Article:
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Environ Health Perspect. 2011 Dec;119(12):1719-25. doi: 10.1289/ehp.1103598. Epub 2011 Aug 9.

The impact of temperature on mortality in Tianjin, China: a case-crossover design with a distributed lag nonlinear model.

Author information

1
School of Public Health, Queensland University of Technology, Brisbane, Australia. guoyuming@yahoo.cn

Abstract

BACKGROUND:

Although interest in assessing the impacts of temperature on mortality has increased, few studies have used a case-crossover design to examine nonlinear and distributed lag effects of temperature on mortality. Additionally, little evidence is available on the temperature-mortality relationship in China or on what temperature measure is the best predictor of mortality.

OBJECTIVES:

Our objectives were to use a distributed lag nonlinear model (DLNM) as a part of case-crossover design to examine the nonlinear and distributed lag effects of temperature on mortality in Tianjin, China and to explore which temperature measure is the best predictor of mortality.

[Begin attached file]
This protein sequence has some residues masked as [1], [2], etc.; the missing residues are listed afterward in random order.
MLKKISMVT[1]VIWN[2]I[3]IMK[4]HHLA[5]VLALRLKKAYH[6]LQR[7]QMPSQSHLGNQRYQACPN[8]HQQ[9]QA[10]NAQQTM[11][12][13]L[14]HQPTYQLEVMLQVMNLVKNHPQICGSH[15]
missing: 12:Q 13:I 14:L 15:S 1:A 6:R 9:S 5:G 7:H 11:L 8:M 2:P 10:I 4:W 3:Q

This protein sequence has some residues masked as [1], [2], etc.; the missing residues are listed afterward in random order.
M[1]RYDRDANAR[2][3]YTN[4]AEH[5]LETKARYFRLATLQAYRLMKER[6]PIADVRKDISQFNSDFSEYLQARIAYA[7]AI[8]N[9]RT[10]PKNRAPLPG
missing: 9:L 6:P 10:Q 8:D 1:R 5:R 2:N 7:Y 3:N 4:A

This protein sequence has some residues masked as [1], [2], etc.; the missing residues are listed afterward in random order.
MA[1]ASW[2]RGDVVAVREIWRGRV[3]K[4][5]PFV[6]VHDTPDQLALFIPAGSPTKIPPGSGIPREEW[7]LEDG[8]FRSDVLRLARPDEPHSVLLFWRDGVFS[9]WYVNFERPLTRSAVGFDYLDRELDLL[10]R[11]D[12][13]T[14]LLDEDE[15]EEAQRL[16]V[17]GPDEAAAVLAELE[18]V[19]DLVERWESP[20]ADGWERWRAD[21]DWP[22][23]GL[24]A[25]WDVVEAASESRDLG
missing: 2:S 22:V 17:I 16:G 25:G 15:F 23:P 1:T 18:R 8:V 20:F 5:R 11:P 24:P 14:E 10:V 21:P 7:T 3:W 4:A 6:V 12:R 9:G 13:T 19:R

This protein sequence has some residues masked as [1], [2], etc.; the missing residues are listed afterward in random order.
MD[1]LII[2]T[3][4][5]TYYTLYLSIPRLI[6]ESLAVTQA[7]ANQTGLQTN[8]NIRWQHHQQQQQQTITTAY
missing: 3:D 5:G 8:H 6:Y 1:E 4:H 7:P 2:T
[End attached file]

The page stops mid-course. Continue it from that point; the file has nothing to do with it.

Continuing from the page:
METHODS:

We applied the DLNM to a case-crossover design to assess the nonlinear and delayed effects of temperatures (maximum, mean, and minimum) on deaths (nonaccidental, cardiopulmonary, cardiovascular, and respiratory).

RESULTS:

A U-shaped relationship was found consistently between temperature and mortality. Cold effects (i.e., significantly increased mortality associated with low temperatures) were delayed by 3 days and persisted for 10 days. Hot effects (i.e., significantly increased mortality associated with high temperatures) were acute and lasted for 3 days and were followed by mortality displacement for nonaccidental, cardiopulmonary, and cardiovascular deaths. Mean temperature was a better predictor of mortality (based on model fit) than maximum or minimum temperature.

CONCLUSIONS:

In Tianjin, extreme cold and hot temperatures increased the risk of mortality. The effects of cold last longer than the effects of heat. Combining the DLNM and the case-crossover design allows the case-crossover design to flexibly estimate the nonlinear and delayed effects of temperature (or air pollution) while controlling for season.

PMID:
21827978
PMCID:
PMC3261984
DOI:
10.1289/ehp.1103598
[Indexed for MEDLINE]
Free PMC Article

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